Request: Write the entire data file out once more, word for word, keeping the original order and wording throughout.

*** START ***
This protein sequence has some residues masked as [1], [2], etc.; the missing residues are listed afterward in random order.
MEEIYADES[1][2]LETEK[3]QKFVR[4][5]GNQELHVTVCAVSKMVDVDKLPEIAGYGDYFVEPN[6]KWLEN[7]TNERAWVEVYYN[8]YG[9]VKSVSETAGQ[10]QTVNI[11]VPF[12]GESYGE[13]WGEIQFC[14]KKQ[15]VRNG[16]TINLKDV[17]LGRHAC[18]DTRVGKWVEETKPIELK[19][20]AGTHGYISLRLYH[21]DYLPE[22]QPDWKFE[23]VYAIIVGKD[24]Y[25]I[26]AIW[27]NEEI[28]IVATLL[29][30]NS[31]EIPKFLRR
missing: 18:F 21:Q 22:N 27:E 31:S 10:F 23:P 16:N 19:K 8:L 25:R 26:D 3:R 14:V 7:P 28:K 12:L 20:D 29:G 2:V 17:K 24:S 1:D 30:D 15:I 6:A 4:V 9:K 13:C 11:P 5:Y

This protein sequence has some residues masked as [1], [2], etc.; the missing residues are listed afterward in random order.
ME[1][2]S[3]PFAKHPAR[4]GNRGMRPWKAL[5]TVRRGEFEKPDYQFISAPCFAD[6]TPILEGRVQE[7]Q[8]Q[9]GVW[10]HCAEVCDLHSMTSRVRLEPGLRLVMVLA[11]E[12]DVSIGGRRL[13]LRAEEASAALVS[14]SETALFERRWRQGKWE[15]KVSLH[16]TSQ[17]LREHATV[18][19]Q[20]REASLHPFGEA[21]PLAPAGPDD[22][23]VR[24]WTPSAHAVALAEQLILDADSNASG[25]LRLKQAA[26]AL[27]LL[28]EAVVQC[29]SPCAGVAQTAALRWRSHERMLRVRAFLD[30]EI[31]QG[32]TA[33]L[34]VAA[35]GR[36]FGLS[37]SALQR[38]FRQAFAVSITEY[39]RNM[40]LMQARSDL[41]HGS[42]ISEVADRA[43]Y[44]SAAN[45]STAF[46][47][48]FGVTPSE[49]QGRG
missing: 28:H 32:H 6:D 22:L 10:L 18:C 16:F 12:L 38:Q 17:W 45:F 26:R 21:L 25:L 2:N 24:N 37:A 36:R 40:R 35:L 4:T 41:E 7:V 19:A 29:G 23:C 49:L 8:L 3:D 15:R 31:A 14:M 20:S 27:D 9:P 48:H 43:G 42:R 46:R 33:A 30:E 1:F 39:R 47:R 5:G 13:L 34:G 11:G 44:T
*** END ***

This protein sequence has some residues masked as [1], [2], etc.; the missing residues are listed afterward in random order.
MEEIYADES[1][2]LETEK[3]QKFVR[4][5]GNQELHVTVCAVSKMVDVDKLPEIAGYGDYFVEPN[6]KWLEN[7]TNERAWVEVYYN[8]YG[9]VKSVSETAGQ[10]QTVNI[11]VPF[12]GESYGE[13]WGEIQFC[14]KKQ[15]VRNG[16]TINLKDV[17]LGRHAC[18]DTRVGKWVEETKPIELK[19][20]AGTHGYISLRLYH[21]DYLPE[22]QPDWKFE[23]VYAIIVGKD[24]Y[25]I[26]AIW[27]NEEI[28]IVATLL[29][30]NS[31]EIPKFLRR
missing: 18:F 21:Q 22:N 27:E 31:S 10:F 23:P 16:N 19:K 8:L 25:R 26:D 3:R 14:V 7:P 28:K 12:L 20:D 29:G 2:V 17:K 24:S 1:D 30:D 15:I 6:A 4:V 9:K 13:C 11:P 5:Y

This protein sequence has some residues masked as [1], [2], etc.; the missing residues are listed afterward in random order.
ME[1][2]S[3]PFAKHPAR[4]GNRGMRPWKAL[5]TVRRGEFEKPDYQFISAPCFAD[6]TPILEGRVQE[7]Q[8]Q[9]GVW[10]HCAEVCDLHSMTSRVRLEPGLRLVMVLA[11]E[12]DVSIGGRRL[13]LRAEEASAALVS[14]SETALFERRWRQGKWE[15]KVSLH[16]TSQ[17]LREHATV[18][19]Q[20]REASLHPFGEA[21]PLAPAGPDD[22][23]VR[24]WTPSAHAVALAEQLILDADSNASG[25]LRLKQAA[26]AL[27]LL[28]EAVVQC[29]SPCAGVAQTAALRWRSHERMLRVRAFLD[30]EI[31]QG[32]TA[33]L[34]VAA[35]GR[36]FGLS[37]SALQR[38]FRQAFAVSITEY[39]RNM[40]LMQARSDL[41]HGS[42]ISEVADRA[43]Y[44]SAAN[45]STAF[46][47][48]FGVTPSE[49]QGRG
missing: 28:H 32:H 6:D 22:L 10:L 18:C 16:F 12:L 38:Q 17:W 45:F 26:R 21:L 25:L 2:N 24:N 37:A 36:R 40:R 35:L 4:T 41:E 7:V 19:A 29:G 23:C 49:L 8:L 3:D 15:R 31:A 14:M 20:S 27:D 9:P 48:H 43:G 42:R 46:R 33:A 30:E 1:F 39:R 47:R 5:G 13:L 34:G 11:G 44:T